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Bolton Apprentices Engage With Local Community

Bolton Apprentices Engage With Local Community

Bolton Wanderers first-year apprentices had the opportunity to hone their communication skills while helping the local area by assisting pupils with revamping a garden on the grounds of Sharples School.

In conjunction with the club’s Community Trust, the social action project will go towards their Sporting Excellence Professional (SEP) qualification, which is specifically designed for young footballers to develop attributes that directly transfer onto the pitch.

Alex Norwood, Head of Academy Education, told LFE: “One of the SEP units looks at personal and professional communication and part of that is public appearances, so this will be able to generate some good evidence for them and hopefully it’s a valuable learning experience.

“Obviously, communication is a key aspect to an event like this, but above all, I think it’s important for them to gain knowledge of what their role is as players, and that they are seen as role models.

“It’s really important for the boys to have an idea of the work that the Community Trust do, and also for them to realise that they can make a positive impact just by sacrificing a bit of their time.

“The lads have been signing autographs and having photos taken; they’ve represented the club brilliantly. Ultimately, they want to be professional footballers and this sort of activity, where they’re interacting with students, just gives them a taste of what life could be like and the commitments that will be asked of them.”

Each player will be able to use the community activity as evidence for their SEP portfolio, while they will also talk about the experience during a professional interview towards the end of the qualification.

  • Bolton Wanderers first-year apprentices at Sharples School (1)
  • Bolton Wanderers first-year apprentices at Sharples School (2)
  • Bolton Wanderers first-year apprentices at Sharples School (3)
  • Bolton Wanderers first-year apprentices at Sharples School (4)
  • Bolton Wanderers first-year apprentices at Sharples School (5)
  • Bolton Wanderers first-year apprentices at Sharples School (6)
  • Bolton Wanderers first-year apprentices at Sharples School (7)
  • Bolton Wanderers first-year apprentices at Sharples School (8)
  • Bolton Wanderers first-year apprentices at Sharples School (9)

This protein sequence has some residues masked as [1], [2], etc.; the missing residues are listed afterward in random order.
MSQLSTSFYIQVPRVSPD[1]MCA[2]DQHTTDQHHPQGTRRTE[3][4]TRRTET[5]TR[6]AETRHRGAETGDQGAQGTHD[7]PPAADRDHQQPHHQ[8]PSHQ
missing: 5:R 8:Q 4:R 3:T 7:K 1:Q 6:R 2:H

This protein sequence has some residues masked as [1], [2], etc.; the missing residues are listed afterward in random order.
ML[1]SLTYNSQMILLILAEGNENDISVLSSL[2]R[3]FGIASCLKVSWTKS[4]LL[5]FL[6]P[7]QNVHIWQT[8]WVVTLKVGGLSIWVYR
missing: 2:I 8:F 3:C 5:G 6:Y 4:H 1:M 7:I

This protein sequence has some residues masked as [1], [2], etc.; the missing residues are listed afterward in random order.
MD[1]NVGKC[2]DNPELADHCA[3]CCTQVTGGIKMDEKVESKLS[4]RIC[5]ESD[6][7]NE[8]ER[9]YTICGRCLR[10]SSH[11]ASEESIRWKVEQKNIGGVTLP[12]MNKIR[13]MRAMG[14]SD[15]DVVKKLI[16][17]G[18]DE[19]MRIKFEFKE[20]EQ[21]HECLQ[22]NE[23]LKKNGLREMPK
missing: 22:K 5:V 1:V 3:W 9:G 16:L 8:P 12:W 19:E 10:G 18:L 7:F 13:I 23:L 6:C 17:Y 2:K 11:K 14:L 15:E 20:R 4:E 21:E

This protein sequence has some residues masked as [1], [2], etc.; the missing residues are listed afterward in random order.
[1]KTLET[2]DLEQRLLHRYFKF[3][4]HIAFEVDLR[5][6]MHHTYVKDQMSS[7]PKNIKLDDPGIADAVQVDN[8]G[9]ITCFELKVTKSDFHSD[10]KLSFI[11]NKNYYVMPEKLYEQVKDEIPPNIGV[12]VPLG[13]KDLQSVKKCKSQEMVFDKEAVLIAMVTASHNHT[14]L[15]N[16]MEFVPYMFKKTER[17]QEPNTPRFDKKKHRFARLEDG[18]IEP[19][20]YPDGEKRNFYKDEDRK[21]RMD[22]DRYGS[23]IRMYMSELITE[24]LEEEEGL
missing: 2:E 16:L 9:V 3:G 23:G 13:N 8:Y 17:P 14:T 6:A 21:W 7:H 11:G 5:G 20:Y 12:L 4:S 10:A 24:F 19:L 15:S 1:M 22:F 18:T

• Bolton Wanderers first-year apprentices at Sharples School (10)
  • Bolton Wanderers first-year apprentices at Sharples School (11)
  • Bolton Wanderers first-year apprentices at Sharples School (12)
  • Bolton Wanderers first-year apprentices at Sharples School (13)
  • Bolton Wanderers first-year apprentices at Sharples School (14)
  • Bolton Wanderers first-year apprentices at Sharples School (15)
  • Bolton Wanderers first-year apprentices at Sharples School (16)
  • Bolton Wanderers first-year apprentices at Sharples School (17)
  • Bolton Wanderers first-year apprentices at Sharples School (18)
  • Bolton Wanderers first-year apprentices at Sharples School (19)
  • Bolton Wanderers first-year apprentices at Sharples School (20)
  • Bolton Wanderers first-year apprentices at Sharples School (21)
  • Bolton Wanderers first-year apprentices at Sharples School (22)

Aside from their academic commitments, however, some are now keen to continue making an impact in the local area during their spare time.

“This is one of the first community events we’ve been able to attend and I think we should do more because it’s good for us to develop important skills and it’s good for them as well,” said midfielder Arran Pettifer.

“It’s good to give back and give the young lads something that they can get excited about and I think we’ve gained a lot from being around them as well. They seem to have really enjoyed it and obviously it’s nice for them to see some of the players from their club.

“I’ve been at Bolton for 11 years, so it’s nice to now be representing the club in the community. You never know when it’s going to end, so it’s important to try and make an impact before it’s too late.”

Seventeen-year-old Max Conway added: “I’m proud to be a Bolton player because we’ve got a great community. Seeing the smiles on people’s faces when we walked in was great to see and it’s a good indication of what life as a footballer can be like.

“All the different elements of the SEP qualification help us to learn a lot of personal skills that will prepare us for life after the apprenticeship. With these sorts of events, teamwork is a key factor because we’re helping each other get the job done to the best of our ability, so we can also translate certain experiences onto the pitch.”

This feature is included in Issue 42 of LFE’s Touchline magazine.

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